Making Good on Randomness

Up top there is the mention of this blog containing, "Randomness." But there hasn't been much in awhile. So here is a collection of random thoughts and news. In the past I might have made some of these (like new product details) their own posts. Going bi-weekly, that's not fair to do. I'll start there:

Printed things:


Great Northern Games just published its successfully Kickstarted game, "Noble Treachery," which features a number of my illustrations in the game, licensed for use. I often get people looking to commission work who maybe don't have a budget to commission portfolio-quality works from me, but would like some. Licensing is a great way to do that, and GNG was able to get some nice art for their game by going that route. Learn more about Licensing via this free pamphlet I wrote. The game is a 4-6 player, standalone game.

As it happens, I took Noble Treachery with me for my Thanksgiving family visit. I played it with my nephews and niece. The game has a bit of a steep learning curve. I sat for a bit and just read over the rules so I could internalize them before attempting to teach them to these younger players, the oldest of whom was 15, the youngest of whom was a bit under the 12+ age recommendation. 2 had played Magic in the past, 2 had no experience with those types of games. Those latter two took a bit longer to acclimate, and the youngest player struggled a bit to grasp hold of all the intricacies, while occasionally scoring a great play still.

The first game we played was a bit of a mess as we all learned together what the heck was going on. There are a number of upkeep-related items that need to be done each turn, and we ended up forgetting to do some of them, which affected the game. Nevertheless, everyone got familiar and enjoyed it. The next day, they were all asking to play again, and that night we did and played two much more fun rounds. I don't often get to enjoy the products I work on, but in this case I was able to. I gave my copy of the game to 2 of my nephews (brothers), who the next day then roped their parents into playing. Needless to say, it was a hit.

Grab a copy if you'd like!

Magic stuff: I missed a couple of reprints that came out over the past few months. "Soul Warden" appeared in the Modern Event Deck. "Hypnotic Specter" was reprinted for the Duel Decks: Jace vs. Vraska product.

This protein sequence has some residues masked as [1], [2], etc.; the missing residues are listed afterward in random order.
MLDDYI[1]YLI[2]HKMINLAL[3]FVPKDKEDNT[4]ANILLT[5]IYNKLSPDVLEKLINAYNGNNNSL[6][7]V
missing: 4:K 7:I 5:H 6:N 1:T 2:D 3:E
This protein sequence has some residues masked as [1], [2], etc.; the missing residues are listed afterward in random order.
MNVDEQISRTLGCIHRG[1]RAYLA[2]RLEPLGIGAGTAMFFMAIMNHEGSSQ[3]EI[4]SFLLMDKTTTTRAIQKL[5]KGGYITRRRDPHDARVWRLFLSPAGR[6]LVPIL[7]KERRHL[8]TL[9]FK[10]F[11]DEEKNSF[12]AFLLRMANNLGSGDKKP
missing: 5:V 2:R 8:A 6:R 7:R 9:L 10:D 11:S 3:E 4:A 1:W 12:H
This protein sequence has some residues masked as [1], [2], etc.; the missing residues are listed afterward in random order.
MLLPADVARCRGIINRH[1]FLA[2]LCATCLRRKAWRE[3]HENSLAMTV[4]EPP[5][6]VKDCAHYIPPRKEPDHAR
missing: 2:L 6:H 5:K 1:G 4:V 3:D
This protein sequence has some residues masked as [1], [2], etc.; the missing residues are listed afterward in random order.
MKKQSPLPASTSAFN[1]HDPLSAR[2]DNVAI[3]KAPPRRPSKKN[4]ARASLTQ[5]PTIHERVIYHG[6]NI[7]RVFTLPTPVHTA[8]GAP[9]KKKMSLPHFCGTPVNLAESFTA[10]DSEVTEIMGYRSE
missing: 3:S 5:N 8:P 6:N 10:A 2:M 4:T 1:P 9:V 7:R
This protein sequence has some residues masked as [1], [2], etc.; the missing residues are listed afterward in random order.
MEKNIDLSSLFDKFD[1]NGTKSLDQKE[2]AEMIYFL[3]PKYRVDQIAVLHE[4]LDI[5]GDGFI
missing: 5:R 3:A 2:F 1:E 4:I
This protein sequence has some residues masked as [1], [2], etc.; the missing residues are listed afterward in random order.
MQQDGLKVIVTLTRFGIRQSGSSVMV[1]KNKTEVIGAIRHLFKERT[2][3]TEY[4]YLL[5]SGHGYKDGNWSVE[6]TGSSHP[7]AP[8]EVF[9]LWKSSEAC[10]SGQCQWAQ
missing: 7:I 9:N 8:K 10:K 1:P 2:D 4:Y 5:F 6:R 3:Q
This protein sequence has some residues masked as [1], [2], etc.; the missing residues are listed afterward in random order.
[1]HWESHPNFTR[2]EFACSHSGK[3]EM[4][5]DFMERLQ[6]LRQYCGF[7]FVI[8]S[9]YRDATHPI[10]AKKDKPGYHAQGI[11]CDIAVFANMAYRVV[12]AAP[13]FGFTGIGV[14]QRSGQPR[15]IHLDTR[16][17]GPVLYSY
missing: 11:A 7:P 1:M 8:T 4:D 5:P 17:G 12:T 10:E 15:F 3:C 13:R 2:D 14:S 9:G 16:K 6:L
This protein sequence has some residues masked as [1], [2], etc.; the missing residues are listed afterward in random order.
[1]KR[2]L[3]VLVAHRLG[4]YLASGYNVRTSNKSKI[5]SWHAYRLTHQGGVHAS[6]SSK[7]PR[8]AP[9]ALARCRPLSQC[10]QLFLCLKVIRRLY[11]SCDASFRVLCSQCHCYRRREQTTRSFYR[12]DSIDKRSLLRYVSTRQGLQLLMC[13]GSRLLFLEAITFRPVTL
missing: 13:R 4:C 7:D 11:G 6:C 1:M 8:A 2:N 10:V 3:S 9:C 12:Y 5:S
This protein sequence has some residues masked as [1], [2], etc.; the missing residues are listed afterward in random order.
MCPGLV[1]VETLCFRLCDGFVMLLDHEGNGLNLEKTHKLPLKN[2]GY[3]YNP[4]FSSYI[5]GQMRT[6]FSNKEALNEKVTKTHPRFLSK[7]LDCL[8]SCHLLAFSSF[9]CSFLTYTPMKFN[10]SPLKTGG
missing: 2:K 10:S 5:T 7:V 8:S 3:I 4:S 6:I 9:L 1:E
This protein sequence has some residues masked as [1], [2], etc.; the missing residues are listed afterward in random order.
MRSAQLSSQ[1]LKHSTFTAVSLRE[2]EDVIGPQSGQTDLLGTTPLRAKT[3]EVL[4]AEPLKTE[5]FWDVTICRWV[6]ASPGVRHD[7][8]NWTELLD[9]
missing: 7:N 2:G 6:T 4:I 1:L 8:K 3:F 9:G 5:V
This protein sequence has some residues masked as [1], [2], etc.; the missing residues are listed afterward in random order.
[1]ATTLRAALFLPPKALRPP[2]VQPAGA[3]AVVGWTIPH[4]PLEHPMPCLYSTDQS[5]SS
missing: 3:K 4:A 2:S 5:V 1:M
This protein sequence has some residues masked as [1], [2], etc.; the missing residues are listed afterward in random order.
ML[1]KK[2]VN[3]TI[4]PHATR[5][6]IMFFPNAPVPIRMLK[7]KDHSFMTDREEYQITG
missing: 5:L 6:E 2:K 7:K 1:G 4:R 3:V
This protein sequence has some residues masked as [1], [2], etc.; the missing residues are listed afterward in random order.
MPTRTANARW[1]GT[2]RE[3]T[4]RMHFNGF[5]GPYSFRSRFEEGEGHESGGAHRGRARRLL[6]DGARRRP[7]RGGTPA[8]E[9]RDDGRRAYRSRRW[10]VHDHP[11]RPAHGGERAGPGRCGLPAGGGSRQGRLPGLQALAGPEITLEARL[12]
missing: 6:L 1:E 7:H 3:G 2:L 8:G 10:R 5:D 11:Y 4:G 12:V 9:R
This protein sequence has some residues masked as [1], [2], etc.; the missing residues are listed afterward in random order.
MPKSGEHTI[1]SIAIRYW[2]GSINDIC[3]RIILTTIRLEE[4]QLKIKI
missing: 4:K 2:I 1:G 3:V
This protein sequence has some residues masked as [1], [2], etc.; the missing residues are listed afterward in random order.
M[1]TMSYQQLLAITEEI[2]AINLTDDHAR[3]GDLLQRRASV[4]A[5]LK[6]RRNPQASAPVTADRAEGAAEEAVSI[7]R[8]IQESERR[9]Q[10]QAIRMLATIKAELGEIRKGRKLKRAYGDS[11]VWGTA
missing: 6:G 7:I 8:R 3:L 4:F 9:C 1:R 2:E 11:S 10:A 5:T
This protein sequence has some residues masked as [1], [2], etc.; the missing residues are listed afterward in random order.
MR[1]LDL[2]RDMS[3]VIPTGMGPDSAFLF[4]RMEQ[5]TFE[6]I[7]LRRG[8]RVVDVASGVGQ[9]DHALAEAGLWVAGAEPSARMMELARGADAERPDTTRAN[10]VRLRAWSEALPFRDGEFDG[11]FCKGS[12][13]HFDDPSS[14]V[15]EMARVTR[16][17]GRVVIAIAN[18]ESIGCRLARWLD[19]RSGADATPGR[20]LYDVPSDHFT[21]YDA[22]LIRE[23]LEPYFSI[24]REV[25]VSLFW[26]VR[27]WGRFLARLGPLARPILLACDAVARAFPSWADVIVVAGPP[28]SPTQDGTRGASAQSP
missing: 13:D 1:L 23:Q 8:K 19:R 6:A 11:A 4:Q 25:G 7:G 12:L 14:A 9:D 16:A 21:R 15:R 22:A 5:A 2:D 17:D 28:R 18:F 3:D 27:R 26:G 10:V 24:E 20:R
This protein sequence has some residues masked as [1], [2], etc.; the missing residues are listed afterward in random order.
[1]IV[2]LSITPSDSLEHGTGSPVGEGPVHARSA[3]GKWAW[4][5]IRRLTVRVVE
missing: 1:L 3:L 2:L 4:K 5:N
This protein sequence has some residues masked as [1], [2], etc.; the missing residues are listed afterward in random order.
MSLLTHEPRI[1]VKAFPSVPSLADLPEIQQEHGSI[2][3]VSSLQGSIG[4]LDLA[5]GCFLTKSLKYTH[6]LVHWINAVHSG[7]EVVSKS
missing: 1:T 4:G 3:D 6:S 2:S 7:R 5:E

My painting, "Alieis," was likewise licensed by Asimov's Science Fiction magazine for its Jan.2015 issue, which went on sale 11/25/2014. Back in High School and through Art School in the early 90s, I used to read Asimov's magazine regularly. That it often reprinted fantastic art by some of my favorite artists was no small reason why. I endeavored that eventually I'd see my art on the cover of Asimov's. Then life took its own turns and magazines began shrinking in importance, and I got involved in many other things and it kind of fell of my radar. But then it happened. The image was, unfortunately, quite, um...adjusted. Didn't see that coming. I might've made adjustments myself, if needed. Well, you know the real deal.

Art things:

I signed my signature to 7 paintings in the past month before Thanksgiving break, some of which were in progress for a long time and I just finished up, others very much new. It's an odd feeling to know there hasn't been a lot of new art here lately, since there's plenty sitting around my studio that you haven't seen yet. I look forward to sharing some or all of this work with you in 2015.

That said, I also snuck in this 3x3 white back artist proof sketch, my biggest yet. It was done by purchasing 9 of the same card, each with its sketch option. So, a little pricey but take a look.

You can order your own single-card or some other configuration drawing here.


Other things: I am now a first-time member of the Oil Painters of America, after being juried in on my first attempt. Apart from supporting a movement of traditional painting rooted in realism in general, it also opens up opportunities to show my work in new venues, and I look forward to learning from other artists in the association and bringing a dose of Imaginative Realism to it, perhaps.

Magic Missile

"Magic Missile!" How many times have I said or heard said those two words, as a pack of gnolls or bugbears descended upon a party of adventurers deep within some abandoned temple, ambushed in a dark forest, or in any other number of places. Perhaps it was as a way to take out a Gelatinous Cube without the risk of losing your hard-earned weapon. Magic Missile is one of the spells everyone who comes within orbit of a Dungeons & Dragons game learns about.